(This article belongs to the Special Issue Industrial Enzymes: Structure, Function and Applications)
Show Figures

Figure 1

Open AccessArticle
A Thermostable Aspergillus fumigatus GH7 Endoglucanase Over-Expressed in Pichia pastoris Stimulates Lignocellulosic Biomass Hydrolysis
Int. J. Mol. Sci. 2019, 20(9), 2261; https://doi.org/10.3390/ijms20092261 - 07 May 2019
Abstract
In the context of avoiding the use of non-renewable energy sources, employing lignocellulosic biomass for ethanol production remains a challenge. Cellulases play an important role in this scenario: they are some of the most important industrial enzymes that can hydrolyze lignocellulose. This study [...] Read more.
In the context of avoiding the use of non-renewable energy sources, employing lignocellulosic biomass for ethanol production remains a challenge. Cellulases play an important role in this scenario: they are some of the most important industrial enzymes that can hydrolyze lignocellulose. This study aims to improve on the characterization of a thermostable Aspergillus fumigatus endo-1,4-β-glucanase GH7 (Af-EGL7). To this end, Af-EGL7 was successfully expressed in Pichia pastoris X-33. The kinetic parameters Km and Vmax were estimated and suggested a robust enzyme. The recombinant protein was highly stable within an extreme pH range (3.0–8.0) and was highly thermostable at 55 °C for 72 h. Low Cu2+ concentrations (0.1–1.0 mM) stimulated Af-EGL7 activity up to 117%. Af-EGL7 was tolerant to inhibition by products, such as glucose and cellobiose. Glucose at 50 mM did not inhibit Af-EGL7 activity, whereas 50 mM cellobiose inhibited Af-EGL7 activity by just 35%. Additionally, the Celluclast® 1.5L cocktail supplemented with Af-EGL7 provided improved hydrolysis of sugarcane bagasse “in natura”, sugarcane exploded bagasse (SEB), corncob, rice straw, and bean straw. In conclusion, the novel characterization of Af-EGL7 conducted in this study highlights the extraordinary properties that make Af-EGL7 a promising candidate for industrial applications. Full article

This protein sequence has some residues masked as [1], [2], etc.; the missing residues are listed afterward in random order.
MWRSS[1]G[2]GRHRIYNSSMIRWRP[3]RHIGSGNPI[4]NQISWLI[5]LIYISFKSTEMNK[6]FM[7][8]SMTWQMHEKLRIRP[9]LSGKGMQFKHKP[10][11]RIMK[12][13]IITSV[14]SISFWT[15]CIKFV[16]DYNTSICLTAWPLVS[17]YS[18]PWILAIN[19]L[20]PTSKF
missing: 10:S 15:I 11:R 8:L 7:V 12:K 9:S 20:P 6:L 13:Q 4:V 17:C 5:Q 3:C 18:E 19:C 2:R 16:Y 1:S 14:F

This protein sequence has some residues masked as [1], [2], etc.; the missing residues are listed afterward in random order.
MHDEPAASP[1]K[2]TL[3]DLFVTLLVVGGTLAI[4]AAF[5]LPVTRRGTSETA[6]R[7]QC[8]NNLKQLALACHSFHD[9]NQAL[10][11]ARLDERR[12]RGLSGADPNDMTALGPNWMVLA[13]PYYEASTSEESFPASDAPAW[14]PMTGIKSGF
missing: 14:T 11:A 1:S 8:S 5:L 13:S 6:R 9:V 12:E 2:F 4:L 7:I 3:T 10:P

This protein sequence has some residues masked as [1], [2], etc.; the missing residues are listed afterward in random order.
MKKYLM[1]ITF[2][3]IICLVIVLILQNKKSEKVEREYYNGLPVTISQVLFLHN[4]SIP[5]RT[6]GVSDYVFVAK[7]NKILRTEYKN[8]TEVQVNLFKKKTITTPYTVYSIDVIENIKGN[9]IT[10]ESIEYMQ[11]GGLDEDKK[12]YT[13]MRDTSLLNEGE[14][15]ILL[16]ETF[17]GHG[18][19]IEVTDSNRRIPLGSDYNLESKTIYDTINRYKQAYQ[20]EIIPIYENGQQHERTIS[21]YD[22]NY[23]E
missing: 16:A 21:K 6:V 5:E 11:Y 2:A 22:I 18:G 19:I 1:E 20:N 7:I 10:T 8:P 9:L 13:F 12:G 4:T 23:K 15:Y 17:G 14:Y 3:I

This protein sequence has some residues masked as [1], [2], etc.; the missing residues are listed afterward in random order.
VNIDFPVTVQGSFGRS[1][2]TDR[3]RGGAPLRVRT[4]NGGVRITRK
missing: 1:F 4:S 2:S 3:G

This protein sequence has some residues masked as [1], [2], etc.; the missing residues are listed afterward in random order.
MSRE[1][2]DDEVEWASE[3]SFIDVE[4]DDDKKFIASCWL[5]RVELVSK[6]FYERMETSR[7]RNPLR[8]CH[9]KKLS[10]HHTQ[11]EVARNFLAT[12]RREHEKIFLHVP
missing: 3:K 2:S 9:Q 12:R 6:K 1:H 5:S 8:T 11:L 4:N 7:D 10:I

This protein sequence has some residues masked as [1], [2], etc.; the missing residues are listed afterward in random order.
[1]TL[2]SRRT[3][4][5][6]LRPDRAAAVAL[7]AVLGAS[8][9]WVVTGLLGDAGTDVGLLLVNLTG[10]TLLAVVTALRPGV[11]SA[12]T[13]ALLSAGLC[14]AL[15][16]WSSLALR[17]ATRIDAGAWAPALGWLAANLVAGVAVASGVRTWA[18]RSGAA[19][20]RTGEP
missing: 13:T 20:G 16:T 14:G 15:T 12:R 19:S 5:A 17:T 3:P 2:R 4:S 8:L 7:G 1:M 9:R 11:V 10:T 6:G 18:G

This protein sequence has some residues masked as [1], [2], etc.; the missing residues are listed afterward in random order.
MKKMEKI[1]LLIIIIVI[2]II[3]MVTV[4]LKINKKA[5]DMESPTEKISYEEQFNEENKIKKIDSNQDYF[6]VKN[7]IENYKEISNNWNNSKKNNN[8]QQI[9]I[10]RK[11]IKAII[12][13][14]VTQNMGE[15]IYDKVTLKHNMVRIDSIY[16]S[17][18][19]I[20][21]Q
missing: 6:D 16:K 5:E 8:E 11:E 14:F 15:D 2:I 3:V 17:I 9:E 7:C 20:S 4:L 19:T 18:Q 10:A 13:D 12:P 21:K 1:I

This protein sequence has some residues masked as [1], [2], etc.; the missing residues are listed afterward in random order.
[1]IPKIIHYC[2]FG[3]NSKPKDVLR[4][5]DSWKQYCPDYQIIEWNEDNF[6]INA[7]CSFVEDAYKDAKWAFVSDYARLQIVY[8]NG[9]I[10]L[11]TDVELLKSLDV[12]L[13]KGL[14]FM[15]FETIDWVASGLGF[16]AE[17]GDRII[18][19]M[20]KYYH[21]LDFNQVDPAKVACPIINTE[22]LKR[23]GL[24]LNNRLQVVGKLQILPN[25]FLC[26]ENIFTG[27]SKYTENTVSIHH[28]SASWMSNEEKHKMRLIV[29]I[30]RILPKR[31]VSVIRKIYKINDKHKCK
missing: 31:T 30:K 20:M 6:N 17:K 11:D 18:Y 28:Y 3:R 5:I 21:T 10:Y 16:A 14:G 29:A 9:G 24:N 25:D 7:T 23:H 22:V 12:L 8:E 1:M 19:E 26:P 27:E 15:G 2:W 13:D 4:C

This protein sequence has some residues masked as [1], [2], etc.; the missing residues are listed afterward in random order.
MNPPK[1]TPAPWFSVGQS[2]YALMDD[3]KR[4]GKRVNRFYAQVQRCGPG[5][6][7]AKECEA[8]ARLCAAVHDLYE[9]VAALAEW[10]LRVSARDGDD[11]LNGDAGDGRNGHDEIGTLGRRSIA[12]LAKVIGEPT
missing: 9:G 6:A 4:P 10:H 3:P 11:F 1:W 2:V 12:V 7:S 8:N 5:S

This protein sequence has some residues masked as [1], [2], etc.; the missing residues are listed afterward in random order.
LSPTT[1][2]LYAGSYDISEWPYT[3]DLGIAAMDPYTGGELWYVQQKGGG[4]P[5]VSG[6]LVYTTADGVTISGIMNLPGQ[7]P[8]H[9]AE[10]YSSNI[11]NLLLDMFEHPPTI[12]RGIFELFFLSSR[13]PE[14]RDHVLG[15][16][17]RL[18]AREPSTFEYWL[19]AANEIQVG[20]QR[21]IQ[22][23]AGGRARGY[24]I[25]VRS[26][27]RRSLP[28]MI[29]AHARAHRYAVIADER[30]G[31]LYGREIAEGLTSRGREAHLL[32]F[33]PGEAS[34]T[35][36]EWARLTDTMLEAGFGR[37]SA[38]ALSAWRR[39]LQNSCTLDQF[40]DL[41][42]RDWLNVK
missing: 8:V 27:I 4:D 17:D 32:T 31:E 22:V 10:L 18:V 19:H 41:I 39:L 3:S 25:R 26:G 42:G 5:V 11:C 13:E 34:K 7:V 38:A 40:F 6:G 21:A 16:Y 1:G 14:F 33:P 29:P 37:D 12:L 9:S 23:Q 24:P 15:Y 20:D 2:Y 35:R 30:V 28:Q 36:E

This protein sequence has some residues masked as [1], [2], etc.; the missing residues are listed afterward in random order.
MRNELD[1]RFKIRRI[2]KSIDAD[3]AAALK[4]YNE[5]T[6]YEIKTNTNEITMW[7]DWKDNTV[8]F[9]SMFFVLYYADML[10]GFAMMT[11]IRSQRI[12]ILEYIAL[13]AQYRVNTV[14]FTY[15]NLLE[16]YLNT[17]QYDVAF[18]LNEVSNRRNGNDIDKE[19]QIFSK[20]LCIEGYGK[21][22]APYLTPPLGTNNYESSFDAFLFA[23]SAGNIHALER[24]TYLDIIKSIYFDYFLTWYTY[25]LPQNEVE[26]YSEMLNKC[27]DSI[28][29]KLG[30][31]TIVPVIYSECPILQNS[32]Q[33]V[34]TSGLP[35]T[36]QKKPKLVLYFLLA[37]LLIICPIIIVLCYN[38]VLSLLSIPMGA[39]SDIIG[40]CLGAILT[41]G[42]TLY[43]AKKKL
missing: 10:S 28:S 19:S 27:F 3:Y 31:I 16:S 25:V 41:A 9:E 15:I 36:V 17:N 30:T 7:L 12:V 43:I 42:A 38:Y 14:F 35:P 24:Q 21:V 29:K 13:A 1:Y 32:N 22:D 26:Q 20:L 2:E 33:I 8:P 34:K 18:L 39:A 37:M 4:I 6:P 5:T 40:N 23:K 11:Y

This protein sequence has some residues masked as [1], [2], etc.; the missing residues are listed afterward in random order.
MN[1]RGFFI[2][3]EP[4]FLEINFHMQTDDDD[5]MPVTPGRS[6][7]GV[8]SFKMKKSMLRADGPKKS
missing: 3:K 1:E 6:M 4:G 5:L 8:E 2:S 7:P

(This article belongs to the Special Issue Industrial Enzymes: Structure, Function and Applications)
Show Figures

Graphical abstract

Open AccessCommunication
Laccases with Variable Properties from Different Strains of Steccherinum ochraceum: Does Glycosylation Matter?
Int. J. Mol. Sci. 2019, 20(8), 2008; https://doi.org/10.3390/ijms20082008 - 24 Apr 2019
Cited by 1
Abstract
Laccases are blue multi-copper oxidases with an extensive number of actual and potential industrial applications. It is known that laccases from different fungal strains may vary in properties; however, the reason of this remains unclear. In the current study we have isolated and [...] Read more.
Laccases are blue multi-copper oxidases with an extensive number of actual and potential industrial applications. It is known that laccases from different fungal strains may vary in properties; however, the reason of this remains unclear. In the current study we have isolated and characterized seven laccases from different strains of Steccherinum ochraceum obtained from regions of central Russia. Although all seven laccases had the same primary sequences, there was a little variation in their molecular weights and thermostabilities. Moreover, statistically significant differences in laccases’ catalytic parameters of oxidation of phenolic substrates and ABTS were observed. After the deglycosylation of four selected laccases by Endo H and PNGase F, their affinities to pyrocatechol and ABTS became the same, suggesting a substantial role of N-linked glycosylation in moderation of enzymatic properties of laccases. Full article
(This article belongs to the Special Issue Industrial Enzymes: Structure, Function and Applications)
Show Figures

Graphical abstract

Open AccessArticle
Characterization and Dye Decolorization Potential of Two Laccases from the Marine-Derived Fungus Pestalotiopsis sp.
Int. J. Mol. Sci. 2019, 20(8), 1864; https://doi.org/10.3390/ijms20081864 - 15 Apr 2019
Abstract
Two laccase-encoding genes from the marine-derived fungus Pestalotiopsis sp. have been cloned in Aspergillus niger for heterologous production, and the recombinant enzymes have been characterized to study their physicochemical properties, their ability to decolorize textile dyes for potential biotechnological applications, and their activity [...] Read more.